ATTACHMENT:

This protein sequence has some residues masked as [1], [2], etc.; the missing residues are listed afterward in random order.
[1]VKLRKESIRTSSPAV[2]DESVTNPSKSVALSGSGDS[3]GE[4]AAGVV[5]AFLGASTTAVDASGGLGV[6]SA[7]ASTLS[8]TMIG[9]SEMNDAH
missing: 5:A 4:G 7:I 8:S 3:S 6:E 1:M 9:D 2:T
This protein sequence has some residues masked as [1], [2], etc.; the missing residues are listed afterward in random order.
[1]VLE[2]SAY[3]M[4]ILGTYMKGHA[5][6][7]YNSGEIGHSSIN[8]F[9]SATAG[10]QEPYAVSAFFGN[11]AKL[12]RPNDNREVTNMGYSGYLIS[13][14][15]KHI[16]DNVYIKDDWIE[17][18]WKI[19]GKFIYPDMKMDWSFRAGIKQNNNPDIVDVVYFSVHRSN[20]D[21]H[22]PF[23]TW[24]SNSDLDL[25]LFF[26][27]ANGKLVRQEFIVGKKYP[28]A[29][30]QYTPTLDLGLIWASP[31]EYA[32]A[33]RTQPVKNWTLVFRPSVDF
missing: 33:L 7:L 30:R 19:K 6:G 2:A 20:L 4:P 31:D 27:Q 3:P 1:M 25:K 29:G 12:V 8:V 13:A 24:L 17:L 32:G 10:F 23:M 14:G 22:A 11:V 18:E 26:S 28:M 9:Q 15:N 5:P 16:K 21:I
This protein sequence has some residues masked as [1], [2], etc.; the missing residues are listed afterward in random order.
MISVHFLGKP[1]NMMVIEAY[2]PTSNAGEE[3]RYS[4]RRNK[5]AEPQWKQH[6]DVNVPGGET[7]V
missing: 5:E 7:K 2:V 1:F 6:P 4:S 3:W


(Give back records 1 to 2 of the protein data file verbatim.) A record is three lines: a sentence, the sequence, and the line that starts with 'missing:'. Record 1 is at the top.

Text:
This protein sequence has some residues masked as [1], [2], etc.; the missing residues are listed afterward in random order.
[1]VKLRKESIRTSSPAV[2]DESVTNPSKSVALSGSGDS[3]GE[4]AAGVV[5]AFLGASTTAVDASGGLGV[6]SA[7]ASTLS[8]TMIG[9]SEMNDAH
missing: 5:A 4:G 7:I 8:S 3:S 6:E 1:M 9:D 2:T
This protein sequence has some residues masked as [1], [2], etc.; the missing residues are listed afterward in random order.
[1]VLE[2]SAY[3]M[4]ILGTYMKGHA[5][6][7]YNSGEIGHSSIN[8]F[9]SATAG[10]QEPYAVSAFFGN[11]AKL[12]RPNDNREVTNMGYSGYLIS[13][14][15]KHI[16]DNVYIKDDWIE[17][18]WKI[19]GKFIYPDMKMDWSFRAGIKQNNNPDIVDVVYFSVHRSN[20]D[21]H[22]PF[23]TW[24]SNSDLDL[25]LFF[26][27]ANGKLVRQEFIVGKKYP[28]A[29][30]QYTPTLDLGLIWASP[31]EYA[32]A[33]RTQPVKNWTLVFRPSVDF
missing: 33:L 7:L 30:R 19:K 6:G 2:A 20:L 4:P 31:D 27:Q 3:P 1:M 25:K 29:G 12:V 8:V 13:A 24:L 17:L 32:G 10:F 23:M 14:G 22:A 11:V 18:E 26:S 28:M 9:Q 15:N 5:P 16:K 21:I